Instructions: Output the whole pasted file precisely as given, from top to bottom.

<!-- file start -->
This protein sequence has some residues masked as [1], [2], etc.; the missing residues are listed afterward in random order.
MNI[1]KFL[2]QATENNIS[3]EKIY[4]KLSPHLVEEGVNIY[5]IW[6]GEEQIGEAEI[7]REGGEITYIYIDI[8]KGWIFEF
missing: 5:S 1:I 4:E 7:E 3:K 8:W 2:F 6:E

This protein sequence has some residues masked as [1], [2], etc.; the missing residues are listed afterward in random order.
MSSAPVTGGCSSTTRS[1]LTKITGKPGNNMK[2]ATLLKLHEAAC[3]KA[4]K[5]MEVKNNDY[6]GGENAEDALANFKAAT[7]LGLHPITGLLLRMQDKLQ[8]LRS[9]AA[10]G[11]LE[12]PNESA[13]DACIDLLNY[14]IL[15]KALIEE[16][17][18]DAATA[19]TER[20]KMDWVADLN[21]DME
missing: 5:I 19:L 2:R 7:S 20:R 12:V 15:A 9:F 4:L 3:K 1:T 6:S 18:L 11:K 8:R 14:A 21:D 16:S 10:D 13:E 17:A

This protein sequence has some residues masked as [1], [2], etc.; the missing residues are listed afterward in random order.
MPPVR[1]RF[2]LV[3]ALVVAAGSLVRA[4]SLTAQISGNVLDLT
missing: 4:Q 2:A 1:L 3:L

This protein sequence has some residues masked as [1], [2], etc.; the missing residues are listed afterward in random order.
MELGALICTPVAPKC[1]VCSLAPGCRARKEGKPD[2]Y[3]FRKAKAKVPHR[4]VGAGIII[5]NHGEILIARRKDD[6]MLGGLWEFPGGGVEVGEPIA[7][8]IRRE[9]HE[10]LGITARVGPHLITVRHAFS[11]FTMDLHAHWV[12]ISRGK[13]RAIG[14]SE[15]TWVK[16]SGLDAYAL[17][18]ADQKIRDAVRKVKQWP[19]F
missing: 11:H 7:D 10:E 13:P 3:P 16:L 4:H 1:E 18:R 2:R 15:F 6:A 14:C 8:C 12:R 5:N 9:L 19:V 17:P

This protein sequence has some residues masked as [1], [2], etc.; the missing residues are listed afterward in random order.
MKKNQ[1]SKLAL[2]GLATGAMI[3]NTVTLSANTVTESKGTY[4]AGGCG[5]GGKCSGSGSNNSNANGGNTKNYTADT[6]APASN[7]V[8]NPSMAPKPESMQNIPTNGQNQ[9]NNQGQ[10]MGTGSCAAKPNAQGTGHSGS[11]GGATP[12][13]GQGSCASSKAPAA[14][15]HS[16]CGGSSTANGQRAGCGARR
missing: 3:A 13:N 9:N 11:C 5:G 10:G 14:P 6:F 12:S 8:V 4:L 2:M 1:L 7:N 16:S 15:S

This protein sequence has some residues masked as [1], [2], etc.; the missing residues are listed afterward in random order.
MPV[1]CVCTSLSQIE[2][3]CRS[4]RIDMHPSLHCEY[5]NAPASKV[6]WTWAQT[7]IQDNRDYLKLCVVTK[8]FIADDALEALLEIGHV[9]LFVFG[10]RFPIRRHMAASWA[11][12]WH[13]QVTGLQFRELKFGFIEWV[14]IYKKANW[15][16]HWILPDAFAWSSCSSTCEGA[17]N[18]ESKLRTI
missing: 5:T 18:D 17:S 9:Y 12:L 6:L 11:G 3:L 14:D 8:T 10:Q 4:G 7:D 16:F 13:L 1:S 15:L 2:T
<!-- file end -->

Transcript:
This protein sequence has some residues masked as [1], [2], etc.; the missing residues are listed afterward in random order.
MNI[1]KFL[2]QATENNIS[3]EKIY[4]KLSPHLVEEGVNIY[5]IW[6]GEEQIGEAEI[7]REGGEITYIYIDI[8]KGWIFEF
missing: 5:S 1:I 4:E 7:E 3:K 8:W 2:F 6:E

This protein sequence has some residues masked as [1], [2], etc.; the missing residues are listed afterward in random order.
MSSAPVTGGCSSTTRS[1]LTKITGKPGNNMK[2]ATLLKLHEAAC[3]KA[4]K[5]MEVKNNDY[6]GGENAEDALANFKAAT[7]LGLHPITGLLLRMQDKLQ[8]LRS[9]AA[10]G[11]LE[12]PNESA[13]DACIDLLNY[14]IL[15]KALIEE[16][17][18]DAATA[19]TER[20]KMDWVADLN[21]DME
missing: 5:I 19:L 2:R 7:S 20:R 12:V 15:A 9:F 4:L 3:K 1:T 6:S 18:L 11:K 8:R 14:A 21:D 16:S 10:D 13:E 17:A

This protein sequence has some residues masked as [1], [2], etc.; the missing residues are listed afterward in random order.
MPPVR[1]RF[2]LV[3]ALVVAAGSLVRA[4]SLTAQISGNVLDLT
missing: 4:Q 2:A 1:L 3:L

This protein sequence has some residues masked as [1], [2], etc.; the missing residues are listed afterward in random order.
MELGALICTPVAPKC[1]VCSLAPGCRARKEGKPD[2]Y[3]FRKAKAKVPHR[4]VGAGIII[5]NHGEILIARRKDD[6]MLGGLWEFPGGGVEVGEPIA[7][8]IRRE[9]HE[10]LGITARVGPHLITVRHAFS[11]FTMDLHAHWV[12]ISRGK[13]RAIG[14]SE[15]TWVK[16]SGLDAYAL[17][18]ADQKIRDAVRKVKQWP[19]F
missing: 11:H 7:D 10:E 13:P 3:P 16:L 4:H 1:E 18:R 2:R 15:F 6:A 14:C 8:C 12:R 5:N 9:L 19:V 17:P

This protein sequence has some residues masked as [1], [2], etc.; the missing residues are listed afterward in random order.
MKKNQ[1]SKLAL[2]GLATGAMI[3]NTVTLSANTVTESKGTY[4]AGGCG[5]GGKCSGSGSNNSNANGGNTKNYTADT[6]APASN[7]V[8]NPSMAPKPESMQNIPTNGQNQ[9]NNQGQ[10]MGTGSCAAKPNAQGTGHSGS[11]GGATP[12][13]GQGSCASSKAPAA[14][15]HS[16]CGGSSTANGQRAGCGARR
missing: 3:A 13:N 9:N 11:C 5:G 10:G 14:P 6:F 12:S 8:V 4:L 2:M 1:L 7:N 16:S 15:S

This protein sequence has some residues masked as [1], [2], etc.; the missing residues are listed afterward in random order.
MPV[1]CVCTSLSQIE[2][3]CRS[4]RIDMHPSLHCEY[5]NAPASKV[6]WTWAQT[7]IQDNRDYLKLCVVTK[8]FIADDALEALLEIGHV[9]LFVFG[10]RFPIRRHMAASWA[11][12]WH[13]QVTGLQFRELKFGFIEWV[14]IYKKANW[15][16]HWILPDAFAWSSCSSTCEGA[17]N[18]ESKLRTI
missing: 5:T 18:D 17:S 9:Y 12:L 6:L 11:G 3:L 14:D 8:T 10:Q 4:G 7:D 16:F 13:L 1:S 15:L 2:T